So, wondering how drugs get on the market is not really how I pass my time. Certainly drawing parallels between the “trials” and, possibly, tribulations they must go through and temporary employment has some scratching their heads at first glimpse. But let me explain.
All new drugs and treatments must be meticulously tested before they are licensed and available for patients to use. For a new drug to journey through these various testing stages it takes time. This process is typically referred to as from the bench to the bedside. First, a new drug is researched in the laboratory. If the drug shows promise, it moves to the next stage where it is carefully studied in people. These studies that include people are called clinical trials.
Clinical trials are important because they uncover whether a new drug or treatment:
- Is safe
- Functions better than existing treatments or drugs on the market
- Has any side effects
- Helps patients feel better
Currently, there are 168,616 clinical trials* taking place across all 50 states and in 187 countries. The US alone constitutes the location for about 40% of these trials.
In a way, I think temporary contractors are like clinical trials for organizations. The organization might feel unsure about hiring a full-time employee for a position. Perhaps because they may want to “test” the strength and abilities of top candidates and/or reinforce what qualities the right person must have for the job. So instead they bring in temporary staffing. Temporary workers should demonstrate to the client organization that they can:
- Function in a specific job to the best of their abilities
- Reinforce they are the right fit for the job and better than other available talent
- Get along well with others
- Help the organization perform better
Just like a clinical trial tests the strengths and efficacy of a drug, a temporary position will assess the quality of the worker’s performance. Many times, a client organization will move the temporary worker to the next stage, as a full-time employee. After all, an organization that just invested time and resources in training and developing any employee, full-time or temporary, doesn’t want to lose that intellectual capital and have to start over again. That would be like the battle Sisyphus waged with that darn rock! It’s best to go-to-market with that proven temporary employee.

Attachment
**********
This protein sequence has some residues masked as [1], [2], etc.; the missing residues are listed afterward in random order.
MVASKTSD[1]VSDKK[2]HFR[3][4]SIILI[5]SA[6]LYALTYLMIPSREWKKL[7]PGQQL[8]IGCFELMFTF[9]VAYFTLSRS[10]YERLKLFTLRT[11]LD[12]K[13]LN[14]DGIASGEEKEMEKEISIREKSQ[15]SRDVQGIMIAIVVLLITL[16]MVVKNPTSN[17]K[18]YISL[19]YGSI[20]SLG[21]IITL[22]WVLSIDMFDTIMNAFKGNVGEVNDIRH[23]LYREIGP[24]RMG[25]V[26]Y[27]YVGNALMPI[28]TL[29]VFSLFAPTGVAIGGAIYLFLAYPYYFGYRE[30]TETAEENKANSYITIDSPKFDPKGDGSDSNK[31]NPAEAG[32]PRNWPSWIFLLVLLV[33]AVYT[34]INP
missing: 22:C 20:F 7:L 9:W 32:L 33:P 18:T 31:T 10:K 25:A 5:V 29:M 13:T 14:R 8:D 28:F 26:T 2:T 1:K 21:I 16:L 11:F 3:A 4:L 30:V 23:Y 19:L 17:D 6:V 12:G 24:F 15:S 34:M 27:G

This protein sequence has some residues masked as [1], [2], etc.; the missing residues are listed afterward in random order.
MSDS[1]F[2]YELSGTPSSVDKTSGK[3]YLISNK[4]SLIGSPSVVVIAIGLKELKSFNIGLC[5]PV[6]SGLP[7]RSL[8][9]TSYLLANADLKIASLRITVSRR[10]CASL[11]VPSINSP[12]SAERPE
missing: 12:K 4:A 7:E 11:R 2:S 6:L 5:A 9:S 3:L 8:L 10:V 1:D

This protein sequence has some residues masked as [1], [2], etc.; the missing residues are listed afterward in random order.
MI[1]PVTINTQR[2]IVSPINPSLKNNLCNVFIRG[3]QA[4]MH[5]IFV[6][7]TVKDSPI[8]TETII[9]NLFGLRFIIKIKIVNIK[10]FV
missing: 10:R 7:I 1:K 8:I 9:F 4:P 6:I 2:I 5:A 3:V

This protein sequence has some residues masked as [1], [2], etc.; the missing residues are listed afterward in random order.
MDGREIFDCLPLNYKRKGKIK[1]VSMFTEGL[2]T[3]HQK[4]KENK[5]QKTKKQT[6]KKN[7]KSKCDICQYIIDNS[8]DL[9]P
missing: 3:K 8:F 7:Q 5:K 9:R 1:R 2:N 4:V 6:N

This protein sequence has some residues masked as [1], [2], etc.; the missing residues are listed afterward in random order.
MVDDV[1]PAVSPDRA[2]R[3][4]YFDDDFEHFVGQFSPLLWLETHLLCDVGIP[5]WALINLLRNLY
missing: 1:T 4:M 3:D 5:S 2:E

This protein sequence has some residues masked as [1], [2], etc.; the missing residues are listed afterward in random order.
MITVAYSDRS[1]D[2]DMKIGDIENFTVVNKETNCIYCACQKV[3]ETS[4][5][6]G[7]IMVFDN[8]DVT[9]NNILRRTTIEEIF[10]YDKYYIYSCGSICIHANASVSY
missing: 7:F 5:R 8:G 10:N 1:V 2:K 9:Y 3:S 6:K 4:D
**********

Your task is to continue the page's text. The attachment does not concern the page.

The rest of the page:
Think about some of the top drugs on the market like Lipitor, Humira or Viagra. They are or were rock stars in the drug landscape and have legions of “fans”. Each had their start in the clinical trial circuit. They proved themselves in the testing period and have extended this track record long-term.
So how many potential rock star temporary employees are there? Well U.S. staffing companies employed an average of 2.96 million temporary and contract workers per week in the first quarter of 2014, up 3.2% from the same period in 2013, according to the American Staffing Association. These individuals reflect years of expertise in their respective industries and skill sets. Many are budding Mick Jaggers and just need the right clinical trial in order to cement their mark in an organization.
Yoh has positions right now for life science positions including clinical trials.
This blog was written by Connie Caldwell. Connie is a Marketing Manger supporting one of the world’s largest companies in the recruiting industry. She lives in the Rittenhouse neighborhood of downtown Philadelphia and is in love with traveling, summer concerts, the Philadelphia Phanatic, dark chocolate, and spending time with her handsome husband and active toddler.